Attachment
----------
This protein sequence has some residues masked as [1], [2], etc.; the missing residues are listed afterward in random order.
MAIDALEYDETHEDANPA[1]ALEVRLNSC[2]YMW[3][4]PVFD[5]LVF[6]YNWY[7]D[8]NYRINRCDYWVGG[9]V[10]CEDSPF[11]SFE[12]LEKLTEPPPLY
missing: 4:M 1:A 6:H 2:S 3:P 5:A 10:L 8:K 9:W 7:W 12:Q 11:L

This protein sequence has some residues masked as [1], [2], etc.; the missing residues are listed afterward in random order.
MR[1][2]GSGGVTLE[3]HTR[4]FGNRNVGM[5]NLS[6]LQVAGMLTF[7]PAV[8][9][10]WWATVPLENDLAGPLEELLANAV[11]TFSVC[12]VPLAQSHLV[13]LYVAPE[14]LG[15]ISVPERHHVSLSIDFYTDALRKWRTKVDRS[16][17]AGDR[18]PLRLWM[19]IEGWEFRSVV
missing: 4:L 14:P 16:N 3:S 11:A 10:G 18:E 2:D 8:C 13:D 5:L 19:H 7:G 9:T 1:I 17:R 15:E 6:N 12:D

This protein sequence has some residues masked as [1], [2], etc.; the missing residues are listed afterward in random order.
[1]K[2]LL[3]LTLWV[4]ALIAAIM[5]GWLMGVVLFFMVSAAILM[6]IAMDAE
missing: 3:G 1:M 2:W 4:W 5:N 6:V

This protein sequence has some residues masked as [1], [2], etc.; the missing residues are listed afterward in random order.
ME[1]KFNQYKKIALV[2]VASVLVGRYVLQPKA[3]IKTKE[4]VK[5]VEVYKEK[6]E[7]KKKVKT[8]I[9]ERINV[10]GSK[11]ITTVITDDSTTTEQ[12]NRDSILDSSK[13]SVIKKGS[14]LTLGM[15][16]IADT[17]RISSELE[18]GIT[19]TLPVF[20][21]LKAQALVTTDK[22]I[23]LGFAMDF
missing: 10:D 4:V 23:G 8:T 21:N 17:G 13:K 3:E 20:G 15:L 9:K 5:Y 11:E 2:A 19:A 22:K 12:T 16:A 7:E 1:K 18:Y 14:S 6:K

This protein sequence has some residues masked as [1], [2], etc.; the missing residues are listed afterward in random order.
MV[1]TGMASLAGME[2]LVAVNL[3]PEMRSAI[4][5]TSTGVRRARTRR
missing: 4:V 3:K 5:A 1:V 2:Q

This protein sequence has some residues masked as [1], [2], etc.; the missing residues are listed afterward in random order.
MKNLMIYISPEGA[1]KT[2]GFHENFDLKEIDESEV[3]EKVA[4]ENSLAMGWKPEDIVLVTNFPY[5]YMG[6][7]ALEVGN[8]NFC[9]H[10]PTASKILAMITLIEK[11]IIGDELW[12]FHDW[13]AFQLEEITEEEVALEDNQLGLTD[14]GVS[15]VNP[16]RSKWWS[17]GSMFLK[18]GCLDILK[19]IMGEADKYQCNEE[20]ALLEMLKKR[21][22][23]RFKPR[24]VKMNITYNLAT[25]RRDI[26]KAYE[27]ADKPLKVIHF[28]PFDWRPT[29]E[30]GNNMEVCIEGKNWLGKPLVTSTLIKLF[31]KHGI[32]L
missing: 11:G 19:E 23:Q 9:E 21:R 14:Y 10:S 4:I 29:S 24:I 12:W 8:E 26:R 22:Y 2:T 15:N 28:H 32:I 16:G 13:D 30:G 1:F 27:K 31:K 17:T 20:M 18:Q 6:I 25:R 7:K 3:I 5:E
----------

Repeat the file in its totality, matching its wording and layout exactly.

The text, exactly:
This protein sequence has some residues masked as [1], [2], etc.; the missing residues are listed afterward in random order.
MAIDALEYDETHEDANPA[1]ALEVRLNSC[2]YMW[3][4]PVFD[5]LVF[6]YNWY[7]D[8]NYRINRCDYWVGG[9]V[10]CEDSPF[11]SFE[12]LEKLTEPPPLY
missing: 4:M 1:A 6:H 2:S 3:P 5:A 10:L 8:K 9:W 7:W 12:Q 11:L

This protein sequence has some residues masked as [1], [2], etc.; the missing residues are listed afterward in random order.
MR[1][2]GSGGVTLE[3]HTR[4]FGNRNVGM[5]NLS[6]LQVAGMLTF[7]PAV[8][9][10]WWATVPLENDLAGPLEELLANAV[11]TFSVC[12]VPLAQSHLV[13]LYVAPE[14]LG[15]ISVPERHHVSLSIDFYTDALRKWRTKVDRS[16][17]AGDR[18]PLRLWM[19]IEGWEFRSVV
missing: 4:L 14:P 16:N 3:S 11:A 10:G 18:E 2:D 8:C 13:D 5:L 19:H 7:G 9:T 1:I 17:R 15:E 6:N 12:D

This protein sequence has some residues masked as [1], [2], etc.; the missing residues are listed afterward in random order.
[1]K[2]LL[3]LTLWV[4]ALIAAIM[5]GWLMGVVLFFMVSAAILM[6]IAMDAE
missing: 3:G 1:M 2:W 4:W 5:N 6:V

This protein sequence has some residues masked as [1], [2], etc.; the missing residues are listed afterward in random order.
ME[1]KFNQYKKIALV[2]VASVLVGRYVLQPKA[3]IKTKE[4]VK[5]VEVYKEK[6]E[7]KKKVKT[8]I[9]ERINV[10]GSK[11]ITTVITDDSTTTEQ[12]NRDSILDSSK[13]SVIKKGS[14]LTLGM[15][16]IADT[17]RISSELE[18]GIT[19]TLPVF[20][21]LKAQALVTTDK[22]I[23]LGFAMDF
missing: 10:D 4:V 23:G 8:T 21:N 17:G 13:K 3:E 20:G 15:L 9:K 5:Y 11:E 2:A 19:A 22:K 12:T 16:A 7:E 1:K 18:Y 14:S 6:K

This protein sequence has some residues masked as [1], [2], etc.; the missing residues are listed afterward in random order.
MV[1]TGMASLAGME[2]LVAVNL[3]PEMRSAI[4][5]TSTGVRRARTRR
missing: 4:V 3:K 5:A 1:V 2:Q

This protein sequence has some residues masked as [1], [2], etc.; the missing residues are listed afterward in random order.
MKNLMIYISPEGA[1]KT[2]GFHENFDLKEIDESEV[3]EKVA[4]ENSLAMGWKPEDIVLVTNFPY[5]YMG[6][7]ALEVGN[8]NFC[9]H[10]PTASKILAMITLIEK[11]IIGDELW[12]FHDW[13]AFQLEEITEEEVALEDNQLGLTD[14]GVS[15]VNP[16]RSKWWS[17]GSMFLK[18]GCLDILK[19]IMGEADKYQCNEE[20]ALLEMLKKR[21][22][23]RFKPR[24]VKMNITYNLAT[25]RRDI[26]KAYE[27]ADKPLKVIHF[28]PFDWRPT[29]E[30]GNNMEVCIEGKNWLGKPLVTSTLIKLF[31]KHGI[32]L
missing: 11:G 19:E 23:Q 9:E 21:R 14:Y 10:S 4:I 29:S 24:I 12:W 8:E 26:R 22:Y 2:T 15:N 28:H 32:I 16:G 13:D 30:G 1:F 27:K 31:K 17:T 20:M 18:Q 6:I 25:R 7:K 3:I 5:E